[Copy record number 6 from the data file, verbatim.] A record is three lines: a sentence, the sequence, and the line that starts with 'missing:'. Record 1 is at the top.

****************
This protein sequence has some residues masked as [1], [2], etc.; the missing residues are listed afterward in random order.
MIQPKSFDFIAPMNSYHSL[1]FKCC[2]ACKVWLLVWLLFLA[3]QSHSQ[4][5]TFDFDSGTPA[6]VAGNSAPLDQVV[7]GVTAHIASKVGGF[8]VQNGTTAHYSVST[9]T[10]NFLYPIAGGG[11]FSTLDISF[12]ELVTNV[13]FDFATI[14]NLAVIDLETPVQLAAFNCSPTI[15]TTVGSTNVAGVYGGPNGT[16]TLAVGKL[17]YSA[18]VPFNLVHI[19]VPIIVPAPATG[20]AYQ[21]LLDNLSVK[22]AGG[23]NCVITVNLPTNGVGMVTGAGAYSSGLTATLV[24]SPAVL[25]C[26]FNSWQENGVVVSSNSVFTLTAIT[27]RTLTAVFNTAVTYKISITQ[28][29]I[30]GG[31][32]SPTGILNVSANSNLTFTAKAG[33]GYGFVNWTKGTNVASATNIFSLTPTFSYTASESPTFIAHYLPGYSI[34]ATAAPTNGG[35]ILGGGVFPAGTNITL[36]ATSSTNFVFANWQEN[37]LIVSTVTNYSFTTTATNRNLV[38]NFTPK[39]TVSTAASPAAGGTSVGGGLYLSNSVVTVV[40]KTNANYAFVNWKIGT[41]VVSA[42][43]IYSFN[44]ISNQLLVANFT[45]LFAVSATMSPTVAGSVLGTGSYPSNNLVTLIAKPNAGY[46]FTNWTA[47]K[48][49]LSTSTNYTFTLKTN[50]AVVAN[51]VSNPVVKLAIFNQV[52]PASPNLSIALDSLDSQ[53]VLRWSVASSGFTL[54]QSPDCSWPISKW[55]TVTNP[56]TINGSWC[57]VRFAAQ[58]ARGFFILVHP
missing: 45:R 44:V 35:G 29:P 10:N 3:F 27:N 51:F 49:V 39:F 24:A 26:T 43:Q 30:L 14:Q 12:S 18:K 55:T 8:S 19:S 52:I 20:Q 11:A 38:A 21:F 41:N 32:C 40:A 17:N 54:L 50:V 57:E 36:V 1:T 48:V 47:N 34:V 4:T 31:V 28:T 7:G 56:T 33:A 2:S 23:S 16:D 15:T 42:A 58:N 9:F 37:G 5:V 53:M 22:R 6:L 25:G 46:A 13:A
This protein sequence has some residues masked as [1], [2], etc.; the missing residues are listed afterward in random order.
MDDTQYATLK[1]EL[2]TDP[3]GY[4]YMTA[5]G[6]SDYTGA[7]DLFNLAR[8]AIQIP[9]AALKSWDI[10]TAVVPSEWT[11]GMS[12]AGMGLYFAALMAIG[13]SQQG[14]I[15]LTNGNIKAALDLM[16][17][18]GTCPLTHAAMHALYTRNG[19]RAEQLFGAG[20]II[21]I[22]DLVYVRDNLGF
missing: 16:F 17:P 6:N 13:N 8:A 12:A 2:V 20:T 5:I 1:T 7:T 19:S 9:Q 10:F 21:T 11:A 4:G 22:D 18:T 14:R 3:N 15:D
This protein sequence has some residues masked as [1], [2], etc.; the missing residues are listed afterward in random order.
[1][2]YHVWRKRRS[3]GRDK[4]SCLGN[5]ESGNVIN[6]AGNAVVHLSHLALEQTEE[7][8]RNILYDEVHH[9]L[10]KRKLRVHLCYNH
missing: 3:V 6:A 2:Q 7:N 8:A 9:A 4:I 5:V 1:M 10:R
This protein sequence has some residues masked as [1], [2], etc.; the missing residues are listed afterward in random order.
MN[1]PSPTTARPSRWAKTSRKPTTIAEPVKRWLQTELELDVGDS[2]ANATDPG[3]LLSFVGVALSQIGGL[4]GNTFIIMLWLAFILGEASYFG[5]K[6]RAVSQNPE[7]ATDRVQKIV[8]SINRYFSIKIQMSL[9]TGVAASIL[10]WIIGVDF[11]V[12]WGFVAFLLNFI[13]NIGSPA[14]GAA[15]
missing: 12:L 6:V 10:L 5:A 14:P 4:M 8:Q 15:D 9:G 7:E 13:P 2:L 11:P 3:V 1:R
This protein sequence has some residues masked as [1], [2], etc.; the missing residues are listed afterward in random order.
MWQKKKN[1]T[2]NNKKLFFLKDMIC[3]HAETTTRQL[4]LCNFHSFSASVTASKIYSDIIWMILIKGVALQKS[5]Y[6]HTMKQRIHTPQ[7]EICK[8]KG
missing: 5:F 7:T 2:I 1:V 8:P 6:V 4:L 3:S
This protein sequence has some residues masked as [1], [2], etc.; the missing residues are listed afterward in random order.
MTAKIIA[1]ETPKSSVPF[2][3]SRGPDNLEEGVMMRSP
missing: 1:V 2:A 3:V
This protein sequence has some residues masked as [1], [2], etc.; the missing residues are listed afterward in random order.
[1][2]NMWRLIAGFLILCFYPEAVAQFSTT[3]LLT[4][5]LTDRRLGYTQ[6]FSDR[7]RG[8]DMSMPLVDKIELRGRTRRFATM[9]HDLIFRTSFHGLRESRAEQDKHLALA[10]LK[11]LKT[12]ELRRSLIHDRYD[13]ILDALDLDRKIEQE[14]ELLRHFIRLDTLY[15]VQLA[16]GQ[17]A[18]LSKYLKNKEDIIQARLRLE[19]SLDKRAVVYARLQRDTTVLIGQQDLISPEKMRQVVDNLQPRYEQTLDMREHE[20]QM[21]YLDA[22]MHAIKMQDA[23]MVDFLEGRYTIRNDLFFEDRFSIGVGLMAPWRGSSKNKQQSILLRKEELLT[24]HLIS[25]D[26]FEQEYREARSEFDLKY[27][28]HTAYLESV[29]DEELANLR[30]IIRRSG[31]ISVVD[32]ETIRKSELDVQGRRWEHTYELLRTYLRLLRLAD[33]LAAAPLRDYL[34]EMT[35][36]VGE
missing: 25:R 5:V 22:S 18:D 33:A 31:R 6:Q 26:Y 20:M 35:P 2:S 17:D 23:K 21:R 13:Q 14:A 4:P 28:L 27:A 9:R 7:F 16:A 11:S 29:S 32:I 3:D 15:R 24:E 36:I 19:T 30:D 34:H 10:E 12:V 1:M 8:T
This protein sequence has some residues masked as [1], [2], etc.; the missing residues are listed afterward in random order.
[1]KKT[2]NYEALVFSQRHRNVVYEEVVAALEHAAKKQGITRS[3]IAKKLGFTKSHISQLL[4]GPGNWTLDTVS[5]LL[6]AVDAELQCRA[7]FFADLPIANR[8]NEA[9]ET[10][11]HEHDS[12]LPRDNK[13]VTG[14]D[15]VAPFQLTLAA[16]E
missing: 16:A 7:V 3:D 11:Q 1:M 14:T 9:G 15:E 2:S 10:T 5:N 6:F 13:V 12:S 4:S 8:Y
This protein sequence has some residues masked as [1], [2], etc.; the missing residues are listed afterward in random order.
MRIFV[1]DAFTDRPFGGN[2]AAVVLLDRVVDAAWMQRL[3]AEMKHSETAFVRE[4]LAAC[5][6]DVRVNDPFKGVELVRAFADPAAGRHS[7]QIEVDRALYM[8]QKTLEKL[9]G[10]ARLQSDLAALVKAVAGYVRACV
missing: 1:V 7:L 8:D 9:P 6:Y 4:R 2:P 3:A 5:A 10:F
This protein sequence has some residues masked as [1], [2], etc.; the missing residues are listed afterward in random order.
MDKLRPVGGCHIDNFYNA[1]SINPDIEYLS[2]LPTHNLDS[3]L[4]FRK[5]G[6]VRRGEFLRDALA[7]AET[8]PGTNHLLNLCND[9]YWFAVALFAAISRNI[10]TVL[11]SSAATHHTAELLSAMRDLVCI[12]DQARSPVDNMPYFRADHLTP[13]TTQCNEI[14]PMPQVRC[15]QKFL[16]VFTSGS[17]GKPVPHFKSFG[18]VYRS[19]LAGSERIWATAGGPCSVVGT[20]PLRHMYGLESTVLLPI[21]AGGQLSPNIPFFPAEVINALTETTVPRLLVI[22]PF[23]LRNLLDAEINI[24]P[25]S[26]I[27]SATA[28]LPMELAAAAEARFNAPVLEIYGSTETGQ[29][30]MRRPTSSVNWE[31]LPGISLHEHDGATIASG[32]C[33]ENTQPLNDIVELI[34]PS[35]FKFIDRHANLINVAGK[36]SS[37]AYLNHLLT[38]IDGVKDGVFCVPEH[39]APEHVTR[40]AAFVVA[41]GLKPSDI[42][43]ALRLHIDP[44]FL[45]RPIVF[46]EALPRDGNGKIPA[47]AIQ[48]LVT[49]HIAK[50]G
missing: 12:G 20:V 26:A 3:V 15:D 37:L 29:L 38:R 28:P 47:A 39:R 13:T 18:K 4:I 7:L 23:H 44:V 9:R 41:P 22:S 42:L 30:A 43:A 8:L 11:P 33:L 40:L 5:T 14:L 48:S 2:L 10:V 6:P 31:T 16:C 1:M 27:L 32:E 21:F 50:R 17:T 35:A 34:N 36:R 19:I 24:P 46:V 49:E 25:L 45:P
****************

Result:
This protein sequence has some residues masked as [1], [2], etc.; the missing residues are listed afterward in random order.
MTAKIIA[1]ETPKSSVPF[2][3]SRGPDNLEEGVMMRSP
missing: 1:V 2:A 3:V